Last week, Arlington provided the first, substantive look at what any local city still in the running to secure Amazon’s massive HQ2 project has been willing to offer in terms of incentives.
On Tuesday, Arlington announced its bid to lure the online retail giant, and its promised initial investment of $5 billion and the creation of 50,000 jobs, is “no longer moving forward in the selection process.”
Along with its announcement, the city released the long list of economic incentives it was prepared to offer Amazon - $921 million in what Arlington called “performance-based incentives.”
Among the primary incentives were:
- 100 percent real and business personal property tax abatement for a 10-year period
- Waiver of building and impact fees
- A land and infrastructure grant to assist with redeveloping the site
- Creation of a Municipal Management District
Dr. Cullum Clark, the Director of the Southern Methodist University Economics Research Center, noted that he was not surprised to see the long list of economic incentives that Arlington offered to Amazon. But he stressed that he is surprised to see that, given the list, Arlington is already out of the running.
“The Arlington deal was incredibly sweet [for Amazon]. I would be a little concerned, frankly, about giving up so much tax revenue from what would be the biggest employer in town for so very long,” Dr. Cullum said. “I would think it would go down as one of the sweetest deals a corporation has ever gotten had these exact terms actually gone into effect.”
Richard Greene, the former, longtime Mayor of Arlington, from 1987 to 1997, is widely credited with leading successful efforts to keep the Texas Rangers and General Motors in Arlington.
Greene is a proponent of cities making mutually beneficial offers to big employers in order to lure or retain them.
“It would have been a win-win outcome,” Greene said about the Amazon offer. “The city doesn’t provide incentives to corporate America unless the return to our community over time is greater than the city’s support.”
The City of Arlington noted in its release last week that the “the size of the performance-based incentive package directly correlated to the size of the investment being proposed by Amazon.”
According to the city’s 10-year economic model, HQ2 could ultimately have brought 96,000-plus permanent jobs, almost $50 billion in salaries and wages and almost $4 billion in taxable sales.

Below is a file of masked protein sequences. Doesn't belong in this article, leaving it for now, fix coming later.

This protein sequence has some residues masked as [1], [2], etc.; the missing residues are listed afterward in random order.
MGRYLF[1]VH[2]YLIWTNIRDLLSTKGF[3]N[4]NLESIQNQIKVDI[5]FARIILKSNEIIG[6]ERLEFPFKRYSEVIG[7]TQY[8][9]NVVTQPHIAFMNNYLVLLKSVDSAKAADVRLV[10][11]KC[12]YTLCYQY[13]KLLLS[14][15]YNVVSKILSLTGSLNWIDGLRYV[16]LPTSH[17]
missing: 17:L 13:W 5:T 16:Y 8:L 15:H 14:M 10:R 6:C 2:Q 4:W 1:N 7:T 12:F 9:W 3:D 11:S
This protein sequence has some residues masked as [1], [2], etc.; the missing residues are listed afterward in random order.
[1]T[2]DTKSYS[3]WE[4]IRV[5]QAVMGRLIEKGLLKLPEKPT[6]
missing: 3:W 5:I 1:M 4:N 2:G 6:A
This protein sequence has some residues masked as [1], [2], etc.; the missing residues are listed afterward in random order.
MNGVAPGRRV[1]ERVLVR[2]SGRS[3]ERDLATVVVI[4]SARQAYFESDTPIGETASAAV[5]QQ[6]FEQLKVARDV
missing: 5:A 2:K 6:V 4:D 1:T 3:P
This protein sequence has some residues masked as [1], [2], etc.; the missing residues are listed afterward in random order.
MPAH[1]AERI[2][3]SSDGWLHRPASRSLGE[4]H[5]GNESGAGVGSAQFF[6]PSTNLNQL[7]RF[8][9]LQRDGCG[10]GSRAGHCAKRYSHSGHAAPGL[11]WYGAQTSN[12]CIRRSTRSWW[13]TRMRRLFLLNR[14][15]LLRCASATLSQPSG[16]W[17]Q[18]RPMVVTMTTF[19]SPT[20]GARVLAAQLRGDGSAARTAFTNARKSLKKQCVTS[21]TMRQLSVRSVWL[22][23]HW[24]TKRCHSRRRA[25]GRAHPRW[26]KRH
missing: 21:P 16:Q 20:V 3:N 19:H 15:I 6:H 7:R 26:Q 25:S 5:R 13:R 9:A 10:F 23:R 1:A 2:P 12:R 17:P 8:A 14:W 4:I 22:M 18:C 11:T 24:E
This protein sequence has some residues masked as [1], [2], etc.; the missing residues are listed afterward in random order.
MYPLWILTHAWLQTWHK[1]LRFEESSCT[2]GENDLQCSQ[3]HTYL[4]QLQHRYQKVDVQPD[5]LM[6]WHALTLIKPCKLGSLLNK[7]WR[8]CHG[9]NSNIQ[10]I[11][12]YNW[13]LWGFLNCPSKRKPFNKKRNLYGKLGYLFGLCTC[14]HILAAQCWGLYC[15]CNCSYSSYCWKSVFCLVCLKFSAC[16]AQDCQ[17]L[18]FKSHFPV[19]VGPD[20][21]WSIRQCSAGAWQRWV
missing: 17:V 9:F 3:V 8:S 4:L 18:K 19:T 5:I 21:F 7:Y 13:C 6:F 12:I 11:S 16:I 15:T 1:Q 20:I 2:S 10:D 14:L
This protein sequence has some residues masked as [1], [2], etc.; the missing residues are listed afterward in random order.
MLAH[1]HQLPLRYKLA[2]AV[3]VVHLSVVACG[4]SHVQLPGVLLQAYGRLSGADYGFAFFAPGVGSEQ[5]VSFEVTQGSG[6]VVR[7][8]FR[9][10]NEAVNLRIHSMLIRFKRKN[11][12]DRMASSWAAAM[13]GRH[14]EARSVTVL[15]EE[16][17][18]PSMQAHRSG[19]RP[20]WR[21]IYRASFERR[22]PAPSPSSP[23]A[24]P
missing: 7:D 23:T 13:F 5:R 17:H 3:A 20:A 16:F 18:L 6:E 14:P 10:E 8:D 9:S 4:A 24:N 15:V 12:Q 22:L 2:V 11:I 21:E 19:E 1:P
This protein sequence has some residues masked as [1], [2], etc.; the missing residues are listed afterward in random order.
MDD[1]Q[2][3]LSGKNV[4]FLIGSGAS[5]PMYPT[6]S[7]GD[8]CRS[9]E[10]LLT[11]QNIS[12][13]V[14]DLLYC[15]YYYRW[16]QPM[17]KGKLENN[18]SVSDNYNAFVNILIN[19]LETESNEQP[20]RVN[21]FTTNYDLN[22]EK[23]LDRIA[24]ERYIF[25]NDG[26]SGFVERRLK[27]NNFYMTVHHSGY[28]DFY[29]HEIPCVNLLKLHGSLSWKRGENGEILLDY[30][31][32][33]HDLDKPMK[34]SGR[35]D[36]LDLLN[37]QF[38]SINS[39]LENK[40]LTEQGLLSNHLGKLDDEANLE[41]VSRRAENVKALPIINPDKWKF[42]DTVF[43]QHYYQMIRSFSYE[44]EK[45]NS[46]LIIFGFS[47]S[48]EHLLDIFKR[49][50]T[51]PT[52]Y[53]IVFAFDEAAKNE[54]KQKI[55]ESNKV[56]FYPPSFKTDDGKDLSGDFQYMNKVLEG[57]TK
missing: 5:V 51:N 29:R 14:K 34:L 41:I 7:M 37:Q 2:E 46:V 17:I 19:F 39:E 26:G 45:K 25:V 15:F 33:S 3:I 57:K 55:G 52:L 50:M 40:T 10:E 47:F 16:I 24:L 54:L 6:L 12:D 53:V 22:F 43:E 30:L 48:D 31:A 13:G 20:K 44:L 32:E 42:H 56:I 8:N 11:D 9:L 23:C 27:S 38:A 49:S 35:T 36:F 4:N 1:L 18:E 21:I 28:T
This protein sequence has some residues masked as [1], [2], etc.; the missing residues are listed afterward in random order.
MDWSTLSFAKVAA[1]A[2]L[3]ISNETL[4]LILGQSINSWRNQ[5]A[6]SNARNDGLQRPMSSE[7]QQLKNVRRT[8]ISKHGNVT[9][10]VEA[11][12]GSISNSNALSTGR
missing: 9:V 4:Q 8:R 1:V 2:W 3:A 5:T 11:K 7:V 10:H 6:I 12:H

“The way the program works is the corporate recipient either delivers the results it promised or it loses the incentives,” former Mayor Greene said. “If done right, it’s a long term win for the city, its residents and its business community.”
Not everyone sees it that way, including representatives of the Texas Public Policy Foundation, a conservative think tank based in Austin.
Bill Peacock, the Vice President of Research at the Texas Public Policy Foundation, told NBC DFW that incentives such as the ones Arlington was offering can be counterproductive.
“One of the problems is that it takes money from people who need it – taxpayers – and it gives it to big corporations who have lots of money already,” Peacock said. “So really the incentives are going the wrong way. They are giving up, the taxpayers are giving up their own money to create jobs for other people and they are never going to see them.”
The Dallas region was named as one of the 20 finalists for a second Amazon headquarters earlier this year. Within the local area, several cities have acknowledged that they have made bids to host HQ2: Dallas, Fort Worth, Frisco, Grapevine, McKinney, Plano and Richardson are among them.
Dr. Clark, from SMU, described the public process Amazon is undertaking to select the site for HQ2 is further evidence that Jeff Bezos, the founder, chairman and CEO of Amazon is “the most consequential business leader of our time.”
While Dr. Clark heaped praise upon Bezos, he noted that the arms race that Amazon has created is not entirely positive for the participants.
“What you get in an arms race situation is that everyone winds up in a situation they probably wish they weren’t in, but they have no choice but to respond to their competitors,” Dr. Clark said. “So if any credible location for Amazon is going to offer a really sweet deal, and [the Arlington deal] would have been a sweet deal, then everyone else has to offer it, too.”
Amazon is expected to announce its final pick at some point this year.